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Political yard signs become messages of love and kindness

Shine Your Light

Political yard signs become messages of love and kindness

Community
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8 min
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September 18, 2020

LOWER TOWNSHIP — First- and second- graders don’t think much about politics, but they do know that in an election, somebody wins and somebody loses.

Feelings get hurt, and kids can empathize with that, regardless of politicians’ ages or beliefs.

“I saw Donald Trump on the news, and he looks really sad,” said Jasani Gomez, a student in Rebecca Johnson’s second-grade class at the Carl T. Mitnick School in the North Cape May section of the township. “He wanted to win. Maybe another Election Day he will win. Then he will feel better.”

Jasani and classmates were hard at work Tuesday transforming used political lawn signs into kindness signs.

Jasani and classmate Jayden Cintron made a sign that said, “You’re A Winner.”

Messages on other signs were “Bee Kind” with drawings of honeybees and “Kindness Wins.”

The new kindness signs are laminated and installed over political lawn signs, said school counselor Sherri Boyle. She came up with the project as a way to celebrate World Kindness Day, which was Friday.

“We have done 30, they are out in the community now, and we are continuing,” Boyle said as several classes worked on more signs in the lunchroom at the school.

“People will feel happy when they look at the signs,” Jayden said.

“It’s good to see that children can show us how to behave more appropriately,” said U.S. Rep. Jeff Van Drew, R-2nd, when asked about the student project on Wednesday. “They are showing us we should love each other and treat each other better.”

Van Drew won re-election in November after a long and tough campaign.

Van Drew lost the first time he ran for state Assembly many years ago. Losing can teach you a lot, he said, and it’s a common experience in politics.

“Abe Lincoln lost many times,” Van Drew said of the 16th U.S. president, who led the nation during the Civil War. “He just kept trying, working and believing he had something to offer in a time of great challenge.”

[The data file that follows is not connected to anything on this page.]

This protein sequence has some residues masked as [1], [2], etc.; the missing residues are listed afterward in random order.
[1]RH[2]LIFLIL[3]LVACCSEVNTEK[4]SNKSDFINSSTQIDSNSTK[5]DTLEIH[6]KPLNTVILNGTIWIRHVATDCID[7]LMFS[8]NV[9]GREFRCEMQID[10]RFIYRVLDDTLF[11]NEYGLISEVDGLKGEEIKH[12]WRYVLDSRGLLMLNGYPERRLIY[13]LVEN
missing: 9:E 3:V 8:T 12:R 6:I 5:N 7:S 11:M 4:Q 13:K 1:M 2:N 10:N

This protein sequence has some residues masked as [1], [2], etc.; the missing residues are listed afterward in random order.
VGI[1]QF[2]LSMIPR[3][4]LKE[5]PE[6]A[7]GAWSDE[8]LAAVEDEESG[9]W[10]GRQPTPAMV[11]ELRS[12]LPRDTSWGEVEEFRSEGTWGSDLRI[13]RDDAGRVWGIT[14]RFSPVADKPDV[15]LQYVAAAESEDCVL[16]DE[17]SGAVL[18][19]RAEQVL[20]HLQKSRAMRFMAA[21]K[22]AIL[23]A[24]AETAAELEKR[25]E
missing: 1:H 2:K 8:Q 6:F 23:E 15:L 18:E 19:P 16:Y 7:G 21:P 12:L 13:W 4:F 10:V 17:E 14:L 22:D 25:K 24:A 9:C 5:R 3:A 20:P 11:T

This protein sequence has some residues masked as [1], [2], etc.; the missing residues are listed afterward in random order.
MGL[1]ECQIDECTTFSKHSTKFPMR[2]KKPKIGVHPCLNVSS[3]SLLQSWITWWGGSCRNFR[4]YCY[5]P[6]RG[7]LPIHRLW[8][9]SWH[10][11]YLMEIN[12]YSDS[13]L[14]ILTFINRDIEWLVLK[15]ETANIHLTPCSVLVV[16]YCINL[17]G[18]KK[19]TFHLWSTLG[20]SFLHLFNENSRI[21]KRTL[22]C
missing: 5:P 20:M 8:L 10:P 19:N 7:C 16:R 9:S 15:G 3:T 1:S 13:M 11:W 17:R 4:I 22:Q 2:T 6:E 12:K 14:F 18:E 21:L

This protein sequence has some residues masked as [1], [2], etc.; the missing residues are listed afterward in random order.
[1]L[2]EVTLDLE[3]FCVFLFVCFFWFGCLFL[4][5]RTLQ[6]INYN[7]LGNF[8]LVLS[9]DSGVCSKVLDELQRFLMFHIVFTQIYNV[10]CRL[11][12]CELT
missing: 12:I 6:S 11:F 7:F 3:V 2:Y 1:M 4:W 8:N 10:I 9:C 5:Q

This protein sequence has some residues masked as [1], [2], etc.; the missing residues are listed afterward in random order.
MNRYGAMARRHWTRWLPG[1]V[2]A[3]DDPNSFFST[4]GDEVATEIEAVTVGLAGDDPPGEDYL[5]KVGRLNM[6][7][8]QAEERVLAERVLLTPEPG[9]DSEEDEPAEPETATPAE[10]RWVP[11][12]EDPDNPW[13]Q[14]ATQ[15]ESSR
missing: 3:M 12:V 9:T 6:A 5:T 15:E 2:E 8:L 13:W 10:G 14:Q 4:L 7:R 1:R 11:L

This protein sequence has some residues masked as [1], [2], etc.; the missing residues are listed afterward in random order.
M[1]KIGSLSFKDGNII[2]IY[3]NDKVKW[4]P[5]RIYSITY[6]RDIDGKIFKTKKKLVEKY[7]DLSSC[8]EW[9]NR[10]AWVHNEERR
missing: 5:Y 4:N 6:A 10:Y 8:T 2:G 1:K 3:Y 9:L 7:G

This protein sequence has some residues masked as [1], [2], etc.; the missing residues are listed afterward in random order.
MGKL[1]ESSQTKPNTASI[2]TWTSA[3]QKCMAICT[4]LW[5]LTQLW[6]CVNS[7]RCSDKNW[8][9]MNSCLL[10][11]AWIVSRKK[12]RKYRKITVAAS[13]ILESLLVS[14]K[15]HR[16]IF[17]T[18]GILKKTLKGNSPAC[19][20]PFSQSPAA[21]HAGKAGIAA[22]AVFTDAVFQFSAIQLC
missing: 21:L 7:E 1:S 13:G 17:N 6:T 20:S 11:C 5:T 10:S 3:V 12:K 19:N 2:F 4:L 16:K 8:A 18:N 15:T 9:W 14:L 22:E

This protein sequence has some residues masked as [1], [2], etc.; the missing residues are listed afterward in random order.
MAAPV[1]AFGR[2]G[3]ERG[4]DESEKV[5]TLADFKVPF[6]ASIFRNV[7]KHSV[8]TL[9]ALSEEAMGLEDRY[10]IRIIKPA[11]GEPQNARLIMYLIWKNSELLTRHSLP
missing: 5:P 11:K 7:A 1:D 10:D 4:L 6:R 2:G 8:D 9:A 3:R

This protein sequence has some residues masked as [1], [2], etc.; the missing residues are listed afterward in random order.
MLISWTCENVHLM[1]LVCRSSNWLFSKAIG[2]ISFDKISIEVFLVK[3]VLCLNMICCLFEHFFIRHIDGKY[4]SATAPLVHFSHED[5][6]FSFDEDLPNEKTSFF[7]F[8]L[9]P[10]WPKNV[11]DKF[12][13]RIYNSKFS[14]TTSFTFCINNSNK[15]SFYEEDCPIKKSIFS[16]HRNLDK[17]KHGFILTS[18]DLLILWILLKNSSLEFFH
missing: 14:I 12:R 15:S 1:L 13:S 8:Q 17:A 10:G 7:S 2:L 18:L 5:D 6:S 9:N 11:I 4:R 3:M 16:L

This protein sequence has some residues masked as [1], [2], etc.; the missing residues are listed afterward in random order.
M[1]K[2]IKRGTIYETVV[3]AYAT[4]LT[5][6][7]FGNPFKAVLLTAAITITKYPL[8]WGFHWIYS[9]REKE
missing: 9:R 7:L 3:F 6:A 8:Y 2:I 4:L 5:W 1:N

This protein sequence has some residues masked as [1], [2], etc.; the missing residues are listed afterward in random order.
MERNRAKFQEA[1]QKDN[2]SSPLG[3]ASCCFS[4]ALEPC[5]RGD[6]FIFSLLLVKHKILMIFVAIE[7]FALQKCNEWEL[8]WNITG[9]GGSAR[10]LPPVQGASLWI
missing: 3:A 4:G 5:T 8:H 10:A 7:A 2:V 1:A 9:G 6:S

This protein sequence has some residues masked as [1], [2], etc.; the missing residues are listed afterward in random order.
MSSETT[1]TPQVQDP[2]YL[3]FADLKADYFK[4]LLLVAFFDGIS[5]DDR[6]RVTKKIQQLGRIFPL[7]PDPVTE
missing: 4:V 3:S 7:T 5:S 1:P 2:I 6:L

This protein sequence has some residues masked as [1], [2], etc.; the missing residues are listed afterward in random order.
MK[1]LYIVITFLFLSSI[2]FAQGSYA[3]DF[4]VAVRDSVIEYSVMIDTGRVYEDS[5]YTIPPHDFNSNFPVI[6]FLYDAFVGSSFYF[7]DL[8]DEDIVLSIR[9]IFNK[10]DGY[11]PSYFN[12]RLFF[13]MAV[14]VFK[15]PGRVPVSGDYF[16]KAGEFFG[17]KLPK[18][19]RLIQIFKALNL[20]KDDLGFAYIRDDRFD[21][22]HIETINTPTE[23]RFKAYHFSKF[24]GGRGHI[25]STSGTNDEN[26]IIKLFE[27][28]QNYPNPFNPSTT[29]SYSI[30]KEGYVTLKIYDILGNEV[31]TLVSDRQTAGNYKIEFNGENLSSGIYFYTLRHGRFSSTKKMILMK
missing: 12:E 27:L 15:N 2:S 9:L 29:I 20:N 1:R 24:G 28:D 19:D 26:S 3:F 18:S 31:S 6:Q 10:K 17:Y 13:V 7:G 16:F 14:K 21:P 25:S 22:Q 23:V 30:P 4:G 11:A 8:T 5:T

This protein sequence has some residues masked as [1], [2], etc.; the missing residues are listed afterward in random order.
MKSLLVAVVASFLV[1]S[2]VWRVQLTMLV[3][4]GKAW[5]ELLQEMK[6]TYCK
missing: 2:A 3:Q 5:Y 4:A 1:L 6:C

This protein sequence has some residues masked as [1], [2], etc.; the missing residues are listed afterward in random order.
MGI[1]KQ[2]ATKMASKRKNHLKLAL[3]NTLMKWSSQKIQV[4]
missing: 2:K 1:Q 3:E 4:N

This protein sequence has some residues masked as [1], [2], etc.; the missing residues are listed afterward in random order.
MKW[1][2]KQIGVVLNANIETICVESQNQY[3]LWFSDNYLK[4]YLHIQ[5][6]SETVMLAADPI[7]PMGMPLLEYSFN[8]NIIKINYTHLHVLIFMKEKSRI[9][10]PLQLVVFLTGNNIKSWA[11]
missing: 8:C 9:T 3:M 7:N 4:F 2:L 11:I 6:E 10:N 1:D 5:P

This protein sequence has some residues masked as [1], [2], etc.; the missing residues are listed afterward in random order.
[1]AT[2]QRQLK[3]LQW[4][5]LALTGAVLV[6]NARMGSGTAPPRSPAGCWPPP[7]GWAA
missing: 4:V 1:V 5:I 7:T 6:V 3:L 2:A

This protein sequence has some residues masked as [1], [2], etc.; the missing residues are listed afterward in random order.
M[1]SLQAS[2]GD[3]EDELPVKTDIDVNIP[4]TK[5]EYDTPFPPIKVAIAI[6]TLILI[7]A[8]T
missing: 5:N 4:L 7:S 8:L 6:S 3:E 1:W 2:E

In the school hallway were piles of signs for Brendan Sciarra and Elizabeth F. Casey, Democrats who ran for the Cape May County Board of Chosen Freeholders but did not win. They were waiting to be covered with new messages.

“I collected them,” Sciarra said Wednesday. He dropped them off at Cape May County Board of Elections Registrar Mike Kennedy’s house. Kennedy’s wife, Heather, is a second grade teacher at Mitnick.

“I thought it was a great idea — much better than throwing them out,” Sciarra said. “It’s good the kids can put them to good use.”

He said he went into the freeholder race knowing it would be an uphill battle for a Democrat to win a freeholder seat in Cape May County.

“I enjoyed (running). It was great meeting all the different people,” Sciarra said. While he would rather have won, he learned a lot and overall it was a positive experience, he said.

Mitnick Principal Christine Granero said the signs are going up in high-traffic areas, where they will be easily seen by almost everyone in the community.

“Parents can see some of the things we do here, since they can’t come into the building,” Granero said of COVID-19 restrictions that are keeping parents from seeing their children’s art in the school. The pre-K, first- and second-grade school is doing a mix of in-person and virtual learning.

Parents also have been instrumental in donating the yard signs, Boyle said, and teachers and students have embraced the project.

The messages of kindness are reinforced in lesson plans, said second grade teacher Rebecca Johnson.

She recently read to her class “Ordinary Mary’s Extraordinary Deed” by Emily Pearson, about a girl whose single act of kindness has a ripple effect that results in 6.1 billion acts of kindness radiating out over the world.

Boyle hopes the students’ messages will help heal some of the hard feelings over the recent election.

“We need to be a little bit more united,” Boyle said. Regardless of political opinion, “everybody gets kindness.”